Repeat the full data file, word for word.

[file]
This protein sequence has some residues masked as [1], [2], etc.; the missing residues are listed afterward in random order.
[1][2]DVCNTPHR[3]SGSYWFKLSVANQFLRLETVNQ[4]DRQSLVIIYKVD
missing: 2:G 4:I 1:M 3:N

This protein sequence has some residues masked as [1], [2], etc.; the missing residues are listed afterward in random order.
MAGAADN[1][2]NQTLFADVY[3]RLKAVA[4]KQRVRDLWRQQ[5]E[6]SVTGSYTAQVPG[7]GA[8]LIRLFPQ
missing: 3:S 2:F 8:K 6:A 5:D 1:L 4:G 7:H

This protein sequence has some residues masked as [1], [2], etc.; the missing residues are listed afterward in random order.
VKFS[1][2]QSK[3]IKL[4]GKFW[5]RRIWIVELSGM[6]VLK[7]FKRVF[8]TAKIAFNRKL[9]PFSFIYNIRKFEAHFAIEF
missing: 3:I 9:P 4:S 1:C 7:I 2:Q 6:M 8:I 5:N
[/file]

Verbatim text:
This protein sequence has some residues masked as [1], [2], etc.; the missing residues are listed afterward in random order.
[1][2]DVCNTPHR[3]SGSYWFKLSVANQFLRLETVNQ[4]DRQSLVIIYKVD
missing: 2:G 4:I 1:M 3:N

This protein sequence has some residues masked as [1], [2], etc.; the missing residues are listed afterward in random order.
MAGAADN[1][2]NQTLFADVY[3]RLKAVA[4]KQRVRDLWRQQ[5]E[6]SVTGSYTAQVPG[7]GA[8]LIRLFPQ
missing: 3:S 2:F 8:K 6:A 5:D 1:L 4:G 7:H

This protein sequence has some residues masked as [1], [2], etc.; the missing residues are listed afterward in random order.
VKFS[1][2]QSK[3]IKL[4]GKFW[5]RRIWIVELSGM[6]VLK[7]FKRVF[8]TAKIAFNRKL[9]PFSFIYNIRKFEAHFAIEF
missing: 3:I 9:P 4:S 1:C 7:I 2:Q 6:M 8:I 5:N